Give someone a notebook and a pen, and ask them to put an idea down. How long do you think it'll take them? 5 minutes? 10 minutes? They will draw a mind map or a flow chart, label it, draw connections between smaller concepts; all using just a pen and a notebook. It's the ideal way, the standard, in terms of speed & simplicity, for note taking.
Digital note taking apps try to solve some of these problems - each bringing its own variation of "the ideal way" of taking notes. Some like Notion killed simplicity and instead focus on flexibility; the result is a complex app that does a lot of things but only if you know how to use it. Others like Simplenote took the opposite side: simplicity over flexibility. The list is never ending.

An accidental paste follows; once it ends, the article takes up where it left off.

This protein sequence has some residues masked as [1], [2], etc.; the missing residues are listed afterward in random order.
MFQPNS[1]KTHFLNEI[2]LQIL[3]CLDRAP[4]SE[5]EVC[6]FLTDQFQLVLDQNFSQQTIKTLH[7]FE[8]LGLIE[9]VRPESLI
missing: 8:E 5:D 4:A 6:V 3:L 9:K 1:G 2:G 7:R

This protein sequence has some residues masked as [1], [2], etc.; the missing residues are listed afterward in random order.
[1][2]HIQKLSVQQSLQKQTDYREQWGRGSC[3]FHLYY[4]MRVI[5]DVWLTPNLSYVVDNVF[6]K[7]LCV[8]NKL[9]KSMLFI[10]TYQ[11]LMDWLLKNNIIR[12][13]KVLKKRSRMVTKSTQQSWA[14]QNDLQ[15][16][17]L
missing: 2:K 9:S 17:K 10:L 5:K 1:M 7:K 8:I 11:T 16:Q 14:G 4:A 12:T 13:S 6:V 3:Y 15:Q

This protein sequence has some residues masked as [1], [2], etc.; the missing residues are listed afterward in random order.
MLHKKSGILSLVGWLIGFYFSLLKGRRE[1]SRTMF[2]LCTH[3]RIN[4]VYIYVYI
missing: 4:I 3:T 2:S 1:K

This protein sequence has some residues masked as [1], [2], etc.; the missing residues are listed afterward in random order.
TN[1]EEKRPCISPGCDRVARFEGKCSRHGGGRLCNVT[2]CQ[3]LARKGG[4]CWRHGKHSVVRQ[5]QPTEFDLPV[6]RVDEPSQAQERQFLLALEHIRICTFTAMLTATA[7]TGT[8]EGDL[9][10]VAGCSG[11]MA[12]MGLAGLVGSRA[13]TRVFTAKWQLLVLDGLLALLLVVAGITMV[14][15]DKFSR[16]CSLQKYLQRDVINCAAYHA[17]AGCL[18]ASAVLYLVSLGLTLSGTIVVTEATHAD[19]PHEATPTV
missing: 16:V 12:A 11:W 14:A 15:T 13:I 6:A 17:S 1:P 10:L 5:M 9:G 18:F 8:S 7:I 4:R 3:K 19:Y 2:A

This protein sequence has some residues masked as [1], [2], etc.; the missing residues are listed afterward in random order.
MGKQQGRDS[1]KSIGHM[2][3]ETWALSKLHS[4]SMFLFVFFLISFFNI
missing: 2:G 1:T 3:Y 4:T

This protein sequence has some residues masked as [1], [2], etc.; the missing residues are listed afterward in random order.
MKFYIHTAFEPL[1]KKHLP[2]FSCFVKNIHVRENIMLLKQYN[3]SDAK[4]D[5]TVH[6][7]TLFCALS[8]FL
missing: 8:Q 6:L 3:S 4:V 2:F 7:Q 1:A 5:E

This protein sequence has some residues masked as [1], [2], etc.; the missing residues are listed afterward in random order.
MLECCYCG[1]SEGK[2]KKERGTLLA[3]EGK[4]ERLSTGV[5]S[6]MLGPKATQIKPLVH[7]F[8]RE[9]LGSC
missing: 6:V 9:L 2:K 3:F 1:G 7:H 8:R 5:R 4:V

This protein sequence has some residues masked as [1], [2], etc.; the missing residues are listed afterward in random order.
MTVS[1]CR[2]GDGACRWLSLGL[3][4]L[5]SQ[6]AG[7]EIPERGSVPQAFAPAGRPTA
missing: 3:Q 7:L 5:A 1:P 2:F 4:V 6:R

Privacy is such an important issue in note taking that I am baffled by why it isn't more mainstream. Go back several centuries when there were no computers and you find state officials, and other people who cared about their notes, encrypting everything manually using various ciphers. This was a widespread practice when sending messages via pigeons or by hand. The purpose of all this was to ensure that only the intended person could read their messages and anyone who'd violate this would be severely punished.
Fast forward to 2021 and majority of the apps are still storing their users' data without any form of encryption - meaning that anyone with access to the apps' servers could read, edit, delete, or sell that data.